I created the Eastern Ottawa Cycling Community Facebook page 4 years ago to provide an avenue to share anything cycling related to east end residents. With nearly 1000 members, including Ottawa councillors, I began to leverage the tool to highlight local issues and to gather user experience issues while cycling (or wishing to cycle) around all areas from Cumberland to Beacon Hill and Blackburn Hamlet. The page has been used to engage the public in discussions but also to bring them together to formal meetings and has been very successful in increasing engagement.  

Do you have a favorite path or route to bike in Ottawa?

Forest Valley Trails are my mountain bike go-to as they are so close to my home. The Sir George-Étienne Cartier Parkway: (SGEC, formerly the Rockcliffe and Eastern Parkways) is my favourite road route, combined with the Ottawa River path that leads to Trim road. It was great last summer when the NCC closed them to traffic.  It would be great to see the city do the same thing on a variety of other routes such as those with double lanes, like Orléans Boulevard, Jeanne D’Arc Boulevard and Innes road between Blackburn and Blair road, this summer.

What inspires you?

Truly, my deepest inspiration comes from seeing kids bike. The mother of a family in my area decided to encourage her kids to bike to school..,and now they do it year-round!  My kid’s high school has a full bike rack every year. I find that great!  I hope to see cycling infrastructure continue to improve so that more families can feel comfortable having their children bike to school.

Success with small projects that have big impacts in the community inspires me to continue to try to make a difference with larger initiatives. Some examples of my small projects are:

  • In 2006 I noticed that St Peter’s High School on Charlemagne Boulevard in Orléans had wheel bender racks: the kind where the parked bike is only supported via part of the wheel. Bikes parked in those racks fall over easily, often damaging the wheel rim,spokes, or the brake disc. One letter to the school Principal and the racks were replaced with standard ring racks that support the bikes at two points!
  • EnviroCentre passed their bike rack on to me recently, so I donated it to Norman Johnston School near my home as they had no bike racks at all. They were quite ecstatic since, prior to this, the students had to lock their bikes to the fence.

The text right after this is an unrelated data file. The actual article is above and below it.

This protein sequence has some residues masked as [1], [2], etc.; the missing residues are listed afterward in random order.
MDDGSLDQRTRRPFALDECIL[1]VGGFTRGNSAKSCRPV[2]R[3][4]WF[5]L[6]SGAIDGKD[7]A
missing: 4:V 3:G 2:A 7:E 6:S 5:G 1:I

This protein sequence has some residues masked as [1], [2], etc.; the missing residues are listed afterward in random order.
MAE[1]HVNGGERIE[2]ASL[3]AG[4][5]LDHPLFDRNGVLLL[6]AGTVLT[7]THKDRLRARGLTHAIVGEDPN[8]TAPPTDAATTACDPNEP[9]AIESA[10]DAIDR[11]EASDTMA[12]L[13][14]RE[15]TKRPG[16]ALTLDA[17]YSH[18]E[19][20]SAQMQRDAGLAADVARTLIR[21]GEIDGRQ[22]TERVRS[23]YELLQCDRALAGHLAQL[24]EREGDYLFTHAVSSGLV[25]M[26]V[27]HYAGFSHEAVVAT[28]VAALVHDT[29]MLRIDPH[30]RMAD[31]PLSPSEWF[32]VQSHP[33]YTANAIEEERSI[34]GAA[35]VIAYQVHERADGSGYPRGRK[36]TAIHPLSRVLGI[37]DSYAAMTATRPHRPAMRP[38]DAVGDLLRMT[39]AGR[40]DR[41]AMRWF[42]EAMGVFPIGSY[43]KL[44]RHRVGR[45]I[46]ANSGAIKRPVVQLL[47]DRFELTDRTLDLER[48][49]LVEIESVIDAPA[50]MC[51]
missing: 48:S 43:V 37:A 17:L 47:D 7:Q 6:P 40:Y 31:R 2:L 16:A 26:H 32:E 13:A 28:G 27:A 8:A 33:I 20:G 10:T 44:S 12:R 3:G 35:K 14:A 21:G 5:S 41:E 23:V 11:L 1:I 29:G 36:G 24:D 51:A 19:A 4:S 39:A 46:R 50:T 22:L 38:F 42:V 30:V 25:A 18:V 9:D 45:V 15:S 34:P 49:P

• The 3 bike rodeos I have organized and participated in were so successful and so much fun, that I plan to do many more in future, when possible. Seeing the faces of the children after a Bike Rodeo and hearing them say things like ‘Now I want to start biking to school.’ is truly inspiring. I was happy when my own daughters decided to bike to school, a total distance of 3 km.
  • Working with the Blackburn Community Association and Safer Roads Ottawa, I have secured the installation of a bicycle repair stand that is slated to go in at the main intersection in Blackburn this spring.
  • I also put a bit of time into informing the general public and mountain biking community about the efforts being made to have a formal stance on the use of mountain bikes in the Forest Valley between Blackburn Hamlet and Chapel Hill.

My main project is to advocate for better active transportation infrastructure in the east end and build a change management strategy to have positive public engagement. I would particularly like to see:

  • A segregated bike lane along Innes Road from Trim Road that includes the bridge over 417 to join up with the existing Multi-Use Path (MUP) on the west side, as the overpass has been identified by both the cycling community and the city as the most dangerous overpass in town. There are few pedestrians in this area so a shared pedestrian/bike path would be practical.
  • The reconnecting of Navan Road to Cléroux Road that was cut off when the Blackburn Bypass was installed. Several residents of Chapel Hill South and Bradley Estates have voiced their concern about the lack of a safe route from their communities into town.
  • I am currently working on a proposal to see a bike path extended from the SGEC parkway along regional road 174 into Convent Glen and connecting to the Jeanne D’Arc overpass.

I hope my neighbours in Orléans and elsewhere in Ottawa will recognize that our Councillors usually determine their priorities based on what their constituents tell them, and join me in encouraging them to invest in active transport infrastructure, particularly in our back yard!